Kitchen Design

Kristy Mucci on Food Styling Tips and Techniques

October 17, 2014

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Today: We chat with Kristy Mucci of and A Standard of Living about food styling and her flea market finds.

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Kristy Mucci is a freelance stylist, editor, writer, and video producer who isn't slowing down anytime soon. A former associate editor here at Food52, she spends her days styling and writing for a number of well-regarded clients including Gather Journal, Cherry Bombe, and Good Company. So it's a rare occasion when she stops and sits still. Even so, Kristy is the kind of girl we wish we could be. Stylish, smart, and personable, she recently lauched A Standard of Living, a site focused on style and good taste, with her friend Alice Gao

We recently chatted with Kristy about her food styling techniques, tips, and tricks.

What’s your biggest food styling pet peeve?
This is more of an overall styling thing, but I hate seeing scented candles anywhere near food.

What can we always find in your kitchen?
Food-wise: preserved lemons, dark chocolate, Champagne, and amaro.  

Design-wise: things organized neatly.

What props are your secret weapons? 
I don't know if they can be considered secret weapons but I am obsessed with and can't stop collecting vintage silverware, and anything related to tea. Teapots, teacups and saucers, strainers, all the tools for matcha, and now I'm hunting for delicate gaiwans with matching cups. 

What’s the best “find” you’ve ever gotten at a flea market or vintage store?
A set of 8 champagne coupes with a gold pattern that I actually like -- I'm not usually into designs on glassware, but these work. I love using them.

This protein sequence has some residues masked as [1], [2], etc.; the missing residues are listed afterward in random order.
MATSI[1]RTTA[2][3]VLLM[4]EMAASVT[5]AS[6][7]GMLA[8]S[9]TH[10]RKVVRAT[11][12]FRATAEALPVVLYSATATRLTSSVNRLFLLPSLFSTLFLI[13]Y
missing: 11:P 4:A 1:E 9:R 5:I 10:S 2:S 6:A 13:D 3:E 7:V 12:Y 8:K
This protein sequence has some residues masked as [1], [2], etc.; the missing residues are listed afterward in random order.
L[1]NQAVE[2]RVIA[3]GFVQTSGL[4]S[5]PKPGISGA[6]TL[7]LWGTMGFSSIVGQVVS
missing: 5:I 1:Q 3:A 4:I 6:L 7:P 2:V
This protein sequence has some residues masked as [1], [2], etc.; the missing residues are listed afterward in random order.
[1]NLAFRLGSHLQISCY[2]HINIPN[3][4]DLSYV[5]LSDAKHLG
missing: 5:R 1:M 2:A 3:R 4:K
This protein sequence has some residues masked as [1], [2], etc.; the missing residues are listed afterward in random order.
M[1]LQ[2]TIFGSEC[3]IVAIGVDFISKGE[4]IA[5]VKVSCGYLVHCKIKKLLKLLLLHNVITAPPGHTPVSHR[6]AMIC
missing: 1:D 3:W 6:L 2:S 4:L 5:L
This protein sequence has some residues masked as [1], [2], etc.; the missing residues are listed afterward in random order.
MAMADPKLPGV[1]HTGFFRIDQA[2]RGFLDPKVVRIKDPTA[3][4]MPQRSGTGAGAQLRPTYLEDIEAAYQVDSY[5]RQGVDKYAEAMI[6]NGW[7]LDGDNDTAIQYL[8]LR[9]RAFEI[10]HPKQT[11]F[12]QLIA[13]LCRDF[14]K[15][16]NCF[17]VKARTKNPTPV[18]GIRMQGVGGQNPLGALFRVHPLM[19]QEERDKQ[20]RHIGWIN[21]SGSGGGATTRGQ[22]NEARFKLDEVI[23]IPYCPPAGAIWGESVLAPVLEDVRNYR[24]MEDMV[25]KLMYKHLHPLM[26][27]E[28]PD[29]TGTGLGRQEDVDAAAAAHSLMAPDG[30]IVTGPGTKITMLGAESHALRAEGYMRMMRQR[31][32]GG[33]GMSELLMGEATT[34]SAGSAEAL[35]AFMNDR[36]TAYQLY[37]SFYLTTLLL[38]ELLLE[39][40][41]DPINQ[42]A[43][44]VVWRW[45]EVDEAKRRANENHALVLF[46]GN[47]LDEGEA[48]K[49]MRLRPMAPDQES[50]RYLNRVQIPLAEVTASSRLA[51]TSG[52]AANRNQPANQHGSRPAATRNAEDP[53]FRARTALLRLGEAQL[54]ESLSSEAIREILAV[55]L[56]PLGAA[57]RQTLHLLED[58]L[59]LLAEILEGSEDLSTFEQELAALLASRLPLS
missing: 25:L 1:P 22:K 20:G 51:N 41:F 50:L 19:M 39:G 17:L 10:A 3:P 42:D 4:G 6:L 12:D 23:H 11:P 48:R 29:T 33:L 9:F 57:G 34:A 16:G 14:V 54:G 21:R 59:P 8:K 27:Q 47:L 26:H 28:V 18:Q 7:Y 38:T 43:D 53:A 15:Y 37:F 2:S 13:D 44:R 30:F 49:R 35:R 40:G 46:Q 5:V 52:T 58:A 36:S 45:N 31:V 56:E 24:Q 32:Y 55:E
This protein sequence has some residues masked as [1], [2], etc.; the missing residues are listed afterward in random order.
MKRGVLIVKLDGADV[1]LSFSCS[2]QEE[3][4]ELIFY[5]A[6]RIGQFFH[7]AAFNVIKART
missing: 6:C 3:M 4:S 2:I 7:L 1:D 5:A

Any tips for shopping flea markets? 
Patience is key, and it pays off. Dig through any pile that looks remotely interesting to you, because you never know what you might find. I could spend hours digging through bins full of vintage silverware. 

More: Kickstart your vintage kitchenware collections with this pie and cake server.

What's one thing we can do to make all of our food pictures instantly better?
If you're using a camera phone, make sure things are in focus. Blurry food and plates aren't nice to look at, and no Instagram filter can fix that.

What's one thing we can do to make our kitchens instantly better?
Be selective about what gets to live on your counter. The cleaner the space, the better. 

How do you bring your design to life on your website?
I like things to be clean and minimal. Simple is best. I never want a page to be cluttered, and I think both of my sites -- my portfolio and A Standard of Living -- exemplify that. They're easy to navigate, and there's never too much going on on any page. 

Photos of fennel and carrots and Kristy by Kristy Mucci, photo of cookies by James Ransom.

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See what other Food52 readers are saying.

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Sheela Prakash is a food and wine writer, recipe developer, and the author of Mediterranean Every Day: Simple, Inspired Recipes for Feel-Good Food. Her writing and recipes can be found in numerous online and print publications, including Kitchn, Epicurious, Food52, Serious Eats, Tasting Table, The Splendid Table, Simply Recipes, Culture Cheese Magazine, Clean Plates, and Slow Food USA. She received her master's degree from the University of Gastronomic Sciences in Italy, holds Level 2 and Level 3 Awards in Wines from the Wine & Spirit Education Trust (WSET), graduated from New York University's Department of Nutrition and Food Studies, and is also a Registered Dietitian.


CarlaCooks October 20, 2014
3x yes to scented candles near food! I NEVER use scented candles in the dining room; my food should be the enticing smell, not fake cinnamon or vanilla.
Dith October 19, 2014
Love love love her photos!
Deactivated October 18, 2014
In my opinion, an Instagram filter is never a good idea. Keep things looking natural! I know for a fact your lettuce wasn't orange, so please don't think you're fooling me with those filters.